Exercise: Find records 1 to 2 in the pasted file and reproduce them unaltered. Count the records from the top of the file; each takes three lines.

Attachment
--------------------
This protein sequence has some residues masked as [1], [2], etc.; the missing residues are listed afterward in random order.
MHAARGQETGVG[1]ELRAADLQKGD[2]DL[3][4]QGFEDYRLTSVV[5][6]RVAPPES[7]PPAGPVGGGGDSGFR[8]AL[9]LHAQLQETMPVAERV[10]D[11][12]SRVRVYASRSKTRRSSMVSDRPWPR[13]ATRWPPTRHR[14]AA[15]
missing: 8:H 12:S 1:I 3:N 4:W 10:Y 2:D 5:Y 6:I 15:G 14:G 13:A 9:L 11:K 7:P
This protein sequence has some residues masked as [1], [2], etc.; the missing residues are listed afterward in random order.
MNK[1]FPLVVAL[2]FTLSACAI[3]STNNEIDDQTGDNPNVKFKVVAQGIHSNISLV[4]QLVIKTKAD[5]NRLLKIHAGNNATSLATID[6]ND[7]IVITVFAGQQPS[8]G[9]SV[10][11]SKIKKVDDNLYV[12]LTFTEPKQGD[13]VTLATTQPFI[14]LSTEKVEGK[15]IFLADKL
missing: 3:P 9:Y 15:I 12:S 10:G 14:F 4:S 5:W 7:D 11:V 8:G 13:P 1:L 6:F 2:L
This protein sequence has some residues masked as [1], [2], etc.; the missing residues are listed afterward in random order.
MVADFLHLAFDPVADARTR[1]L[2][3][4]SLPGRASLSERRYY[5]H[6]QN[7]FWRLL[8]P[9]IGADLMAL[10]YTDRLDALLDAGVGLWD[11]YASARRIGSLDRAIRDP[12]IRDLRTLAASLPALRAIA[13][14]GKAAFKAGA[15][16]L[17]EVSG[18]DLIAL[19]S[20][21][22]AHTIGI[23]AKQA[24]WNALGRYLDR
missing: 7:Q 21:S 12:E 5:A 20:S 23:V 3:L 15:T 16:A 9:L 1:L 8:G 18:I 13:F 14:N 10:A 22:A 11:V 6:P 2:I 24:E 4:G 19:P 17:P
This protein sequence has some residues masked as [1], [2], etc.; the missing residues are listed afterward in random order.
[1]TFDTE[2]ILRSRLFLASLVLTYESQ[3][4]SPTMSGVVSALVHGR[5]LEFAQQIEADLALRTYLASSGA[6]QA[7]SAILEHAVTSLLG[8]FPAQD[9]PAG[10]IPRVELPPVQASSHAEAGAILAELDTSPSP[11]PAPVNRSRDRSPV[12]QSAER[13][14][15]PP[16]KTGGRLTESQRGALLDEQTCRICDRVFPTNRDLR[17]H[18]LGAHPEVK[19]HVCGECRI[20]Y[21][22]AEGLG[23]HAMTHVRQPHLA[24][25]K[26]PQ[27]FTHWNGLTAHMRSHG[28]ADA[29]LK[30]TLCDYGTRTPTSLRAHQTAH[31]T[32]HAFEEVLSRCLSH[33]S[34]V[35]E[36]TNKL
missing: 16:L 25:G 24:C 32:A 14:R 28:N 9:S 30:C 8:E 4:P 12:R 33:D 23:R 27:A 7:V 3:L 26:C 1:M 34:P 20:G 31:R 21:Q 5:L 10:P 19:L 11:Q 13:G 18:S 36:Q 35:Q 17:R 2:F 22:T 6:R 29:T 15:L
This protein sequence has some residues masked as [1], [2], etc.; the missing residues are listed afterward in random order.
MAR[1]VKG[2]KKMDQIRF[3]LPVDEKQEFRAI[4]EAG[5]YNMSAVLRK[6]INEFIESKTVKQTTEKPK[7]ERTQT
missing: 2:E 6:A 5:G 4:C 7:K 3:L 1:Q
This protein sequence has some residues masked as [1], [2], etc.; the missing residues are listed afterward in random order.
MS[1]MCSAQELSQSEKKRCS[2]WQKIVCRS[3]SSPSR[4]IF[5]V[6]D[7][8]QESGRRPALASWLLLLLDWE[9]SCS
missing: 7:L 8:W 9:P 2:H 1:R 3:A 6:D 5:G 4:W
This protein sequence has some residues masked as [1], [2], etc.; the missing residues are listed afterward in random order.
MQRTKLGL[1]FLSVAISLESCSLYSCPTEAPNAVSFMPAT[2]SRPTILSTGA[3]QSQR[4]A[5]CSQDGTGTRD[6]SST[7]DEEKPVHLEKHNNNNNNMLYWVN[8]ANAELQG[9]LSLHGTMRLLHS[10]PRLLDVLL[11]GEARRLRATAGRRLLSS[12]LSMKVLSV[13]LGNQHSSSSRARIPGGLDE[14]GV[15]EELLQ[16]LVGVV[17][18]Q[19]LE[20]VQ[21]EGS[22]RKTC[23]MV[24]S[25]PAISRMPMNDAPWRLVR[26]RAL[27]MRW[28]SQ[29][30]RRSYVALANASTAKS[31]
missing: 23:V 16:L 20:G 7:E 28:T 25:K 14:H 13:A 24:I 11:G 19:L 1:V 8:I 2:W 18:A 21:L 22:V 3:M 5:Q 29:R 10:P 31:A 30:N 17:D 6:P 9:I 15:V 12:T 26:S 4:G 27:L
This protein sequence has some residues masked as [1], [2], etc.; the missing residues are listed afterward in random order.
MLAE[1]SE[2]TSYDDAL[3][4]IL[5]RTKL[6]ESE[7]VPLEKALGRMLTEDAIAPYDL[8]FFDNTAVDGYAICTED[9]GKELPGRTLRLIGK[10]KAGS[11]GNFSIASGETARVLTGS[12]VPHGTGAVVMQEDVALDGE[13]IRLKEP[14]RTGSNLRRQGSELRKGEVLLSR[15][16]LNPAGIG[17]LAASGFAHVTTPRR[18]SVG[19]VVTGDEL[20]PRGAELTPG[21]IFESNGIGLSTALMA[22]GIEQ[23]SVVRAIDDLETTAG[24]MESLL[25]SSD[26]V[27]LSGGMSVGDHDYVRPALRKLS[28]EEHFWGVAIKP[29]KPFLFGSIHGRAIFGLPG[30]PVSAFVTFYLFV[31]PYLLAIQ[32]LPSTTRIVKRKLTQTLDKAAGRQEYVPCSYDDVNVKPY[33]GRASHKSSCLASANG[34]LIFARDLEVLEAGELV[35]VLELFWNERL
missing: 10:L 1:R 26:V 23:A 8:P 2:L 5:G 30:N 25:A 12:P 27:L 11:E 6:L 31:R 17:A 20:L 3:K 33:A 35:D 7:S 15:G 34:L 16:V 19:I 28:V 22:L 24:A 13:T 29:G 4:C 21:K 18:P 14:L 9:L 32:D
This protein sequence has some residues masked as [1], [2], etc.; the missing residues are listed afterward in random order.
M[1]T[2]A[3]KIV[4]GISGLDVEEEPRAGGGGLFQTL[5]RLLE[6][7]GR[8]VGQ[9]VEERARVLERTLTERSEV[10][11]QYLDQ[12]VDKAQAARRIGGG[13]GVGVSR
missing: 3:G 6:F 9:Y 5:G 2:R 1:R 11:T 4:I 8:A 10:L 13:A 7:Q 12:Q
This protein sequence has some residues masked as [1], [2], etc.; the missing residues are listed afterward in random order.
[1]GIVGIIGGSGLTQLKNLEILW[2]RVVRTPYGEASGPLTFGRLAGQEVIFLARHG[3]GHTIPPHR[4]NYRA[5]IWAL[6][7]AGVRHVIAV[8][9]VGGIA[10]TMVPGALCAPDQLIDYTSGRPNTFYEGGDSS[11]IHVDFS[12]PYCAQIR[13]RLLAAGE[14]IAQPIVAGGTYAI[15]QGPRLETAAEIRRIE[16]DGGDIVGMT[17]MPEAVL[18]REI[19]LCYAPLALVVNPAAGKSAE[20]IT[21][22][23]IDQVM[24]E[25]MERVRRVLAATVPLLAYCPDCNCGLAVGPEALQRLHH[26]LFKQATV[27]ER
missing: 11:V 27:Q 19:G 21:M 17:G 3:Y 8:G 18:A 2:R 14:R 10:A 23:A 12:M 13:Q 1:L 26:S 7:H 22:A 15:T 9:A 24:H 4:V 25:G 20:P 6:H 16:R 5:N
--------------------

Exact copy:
This protein sequence has some residues masked as [1], [2], etc.; the missing residues are listed afterward in random order.
MHAARGQETGVG[1]ELRAADLQKGD[2]DL[3][4]QGFEDYRLTSVV[5][6]RVAPPES[7]PPAGPVGGGGDSGFR[8]AL[9]LHAQLQETMPVAERV[10]D[11][12]SRVRVYASRSKTRRSSMVSDRPWPR[13]ATRWPPTRHR[14]AA[15]
missing: 8:H 12:S 1:I 3:N 4:W 10:Y 2:D 5:Y 6:I 15:G 14:G 13:A 9:L 11:K 7:P
This protein sequence has some residues masked as [1], [2], etc.; the missing residues are listed afterward in random order.
MNK[1]FPLVVAL[2]FTLSACAI[3]STNNEIDDQTGDNPNVKFKVVAQGIHSNISLV[4]QLVIKTKAD[5]NRLLKIHAGNNATSLATID[6]ND[7]IVITVFAGQQPS[8]G[9]SV[10][11]SKIKKVDDNLYV[12]LTFTEPKQGD[13]VTLATTQPFI[14]LSTEKVEGK[15]IFLADKL
missing: 3:P 9:Y 15:I 12:S 10:G 14:F 4:S 5:W 7:D 11:V 8:G 13:P 1:L 6:F 2:L